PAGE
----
Pensacola, Florida
Wednesday May 22nd 2019


Nice Without a Catch

By Joshua Encinias

20th-century poet W. H. Auden called the industrialized world anxiety-inducing, and, in 2018, a lot of that anxiety comes from social media.

Instagram and Snapchat have turned picture sharing into a competition, reversing the words of Fred Rogers, “You don’t ever have to do anything sensational for people to love you.” Great becomes an enemy of the good; quiet moments are choked of their meaning. The struggle isn’t new, and it’s experienced by everyone, including teenage girls and famous male comedians alike. That’s where the new movie “Eight Grade” finds its sweet spot.

The film explores the anxiety once only experienced by performers that’s now ubiquitous and democratized by social media.

Written and directed by 27-year-old comedian Bo Burnham, “Eighth Grade” explores a teenage girl’s quiet desperation.

“I felt like my anxiety was very specific to me being a comedian with an audience. Then I would do my shows, and like young kids would come up to me and said they felt like me,” Burnham said in an H3 Podcast interview.

15-year-old actress Elsie Fisher portrays Kayla, a normal middle school girl. It’s her last week of middle school, and her burgeoning social life is in view. But the gap between who she was in middle school and who she’s becoming is a ravine made wider, not minimized, by technology. Kayla’s stuck in her room like any other kid, but watching schoolmates on social media drives her FOMO to parrot self-help platitudes on her YouTube channel. It makes her actual social interactions cringy but hilariously relatable.

Since opening at Sundance, “Eighth Grade” has been winning audiences over with its humor and humanity, and Pensacola moviegoers are finally getting a chance to see it. In anticipation of the film expanding and coming to more screens, we talked to Fisher about making the movie and how it compares to her real life.

INWEEKLY: As an actor, do you relate to your character, Kayla, having her internet self and her real self?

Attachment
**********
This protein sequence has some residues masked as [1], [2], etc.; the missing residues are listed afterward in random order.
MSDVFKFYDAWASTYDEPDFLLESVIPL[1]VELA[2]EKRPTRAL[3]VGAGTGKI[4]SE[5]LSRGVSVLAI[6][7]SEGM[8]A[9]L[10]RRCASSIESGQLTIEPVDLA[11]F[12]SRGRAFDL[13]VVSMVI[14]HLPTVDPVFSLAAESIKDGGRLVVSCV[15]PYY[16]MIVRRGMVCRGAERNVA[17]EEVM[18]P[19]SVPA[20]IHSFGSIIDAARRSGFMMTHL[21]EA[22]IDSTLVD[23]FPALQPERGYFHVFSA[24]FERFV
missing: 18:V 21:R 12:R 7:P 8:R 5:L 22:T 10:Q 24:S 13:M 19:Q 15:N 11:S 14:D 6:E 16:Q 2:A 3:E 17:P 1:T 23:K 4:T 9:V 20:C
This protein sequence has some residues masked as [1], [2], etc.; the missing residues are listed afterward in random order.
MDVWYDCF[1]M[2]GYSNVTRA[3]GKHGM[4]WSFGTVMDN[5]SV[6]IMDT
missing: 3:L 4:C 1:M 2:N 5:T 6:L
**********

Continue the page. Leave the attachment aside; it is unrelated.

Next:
FISHER: I definitely relate as an actor, but I can also just relate to it as a person. I think really anyone who has social media is performing because you have to worry so much about the permanence of what you say on it. You know, you only want to show your best self.

INWEEKLY: Do you have anybody like Emily Robinson’s character Olivia in your life? Any older teens who introduced you to the high school world?
FISHER: Yeah, I have three friends in high school who are all juniors. They’re pretty much like Olivia to me. I think Olivia’s character can be summed up as “nice, without a catch.” I think a lot of people assume, “Oh, yeah, Kayla’s going to call her, and Olivia’s going to be mean. It’s like, oh god!” I’m lucky enough to know people, and if we’re being honest, it’s more than three. I’m just singling out these friends.

INWEEKLY: You talked about having to perform online. Do you think as a young adult actor you have to perform a maturity beyond your years or grow up a little faster?
FISHER: I feel like it’s beneficial, that’s for sure. I don’t think it’s something you have to do. I’ve met so many child actors who are just doing fantastic. They’re still kids and it’s awesome. I don’t regret growing up faster. I think I was just raised right by my parents. It is beneficial, though. It helps me observe the workings on set.

INWEEKLY: Jake Ryan is so funny in this movie. Were you laughing on set?
FISHER: It was pretty professional. There were some things, I mean, in the moment, it’s really awkward, and it is a funny scene even when you’re in it. The banana scene, when you go and watch it, now is a pretty funny scene, but on set it was treated just as seriously as something like the car scene because both are part of a truthful narrative.

INWEEKLY: The movie has so many heightened emotions, and the soundtrack amplifies it. Did you hear the music beforehand, or did Bo set the tone for how intense it would be?
FISHER: No, a lot of the tone was set by the wonderful environment created by the cast and crew. I heard the music for the first time when I watched the movie for the first time at the Sundance screening. I was just blown away. I can’t imagine the movie without it. It’s insane.

INWEEKLY: What was your first response to seeing the film?
FISHER: I immediately started crying. Not because I was embarrassed to have my face on screen. It was a proud kind of crying, you know?

INWEEKLY: How was it working with Bo as a director?
FISHER: It was amazing. He’s a very fantastic director. He’s in the scene with you, and I think that’s just wonderful. He was there. It’s hard to point out one specific story, but if you ever had a thought, he would want to listen. He would want your input. He was very aware that he was a man writing about a teenager. To me especially, and I think all the other kids, he was like, “You guys are the teenagers; you know what’s happening. I don’t. You take the lead.” He was very willing to collaborate. I think that’s beautiful.

“Eighth Grade” is in theaters now.